Total Newbie's First Build


Newly Enlightened
Dec 3, 2022
Lamberton, Minnesota
I'm working on building a drop in pill that I can use in both T20 and T50 IR illuminators. It will need to be compatible with 1 and 2 cell setups. I want as much output as I can get while extending battery life as much as possible.

I have brass pillars, 2 different BD39 drivers. Emitters are ordered, awaiting delivery.

Before I start assembly, I wanted to check in with a more experienced group to be sure I'm matching components properly. I don't want to over drive the emitter and have it fail prematurely. Also, as battery life is important, I want to use a driver that is very efficient.

I solder and have a good working knowledge of electronics as a hobbyist, but LED's and drivers are new to me. I've tried to locate the information by browsing through the forum threads, with little success.

If there is a thread that can explain the concepts used while matching, please send me a link.


Flashlight Enthusiast
Jan 22, 2004
Pleasanton (Bay Area), CA, USA
It has been a while since I built up some lights.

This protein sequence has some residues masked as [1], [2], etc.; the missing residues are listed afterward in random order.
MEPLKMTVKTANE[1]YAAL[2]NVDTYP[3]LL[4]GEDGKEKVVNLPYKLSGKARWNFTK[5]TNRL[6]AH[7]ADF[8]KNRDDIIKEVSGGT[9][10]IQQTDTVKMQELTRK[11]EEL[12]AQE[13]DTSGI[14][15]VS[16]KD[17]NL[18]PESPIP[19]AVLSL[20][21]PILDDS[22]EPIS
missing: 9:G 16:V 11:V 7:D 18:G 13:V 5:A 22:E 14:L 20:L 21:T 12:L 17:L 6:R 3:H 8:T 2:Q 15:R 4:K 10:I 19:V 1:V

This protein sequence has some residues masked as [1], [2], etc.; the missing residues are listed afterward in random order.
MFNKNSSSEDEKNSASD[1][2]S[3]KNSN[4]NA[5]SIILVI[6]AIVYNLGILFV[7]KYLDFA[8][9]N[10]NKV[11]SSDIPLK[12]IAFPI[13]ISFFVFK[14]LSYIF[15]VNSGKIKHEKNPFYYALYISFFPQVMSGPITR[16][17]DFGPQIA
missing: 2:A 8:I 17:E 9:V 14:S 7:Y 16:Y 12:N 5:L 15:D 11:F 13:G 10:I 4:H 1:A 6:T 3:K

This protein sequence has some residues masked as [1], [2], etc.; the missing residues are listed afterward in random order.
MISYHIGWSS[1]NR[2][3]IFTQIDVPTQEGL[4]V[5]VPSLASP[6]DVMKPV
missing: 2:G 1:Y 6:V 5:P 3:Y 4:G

I did a lot of things incorrectly, but one thing that I did do right is to first built up a prototype on a piece of plywood before trying to built it into a light body.

In general LEDs are constant current devices, so ideally you want to use a controller / driver that allow real management of the current. One place to buy a true constant current driver that I know of is taskled, but there are also others.

Then there are pseudo constant current controls, for example you can use a simple resistor matched to the Vin - Vf of the led to make a sort of / not quite but some times good enough constant (ish) current driver if the voltage drop is not too much.

Some "drivers" are a step up from this and are essentially a variable resistor that helps to compensate for the changing Vin as the battery depletes during discharge. I am not certain, but I think that the kai approach is this one.

Some drivers use PWM to manage current (on average). Essentially they turn the power on / off rapidly to sort of average out the current going through the LED so that the led is driven (on average) the right amount.

The more sophisticated drivers really convert the excess (Vin x current )into a (lower Vin x more current) using an inductor, resulting in higher efficiency / longer run times. That is what you find in higher quality drivers like the Task led types.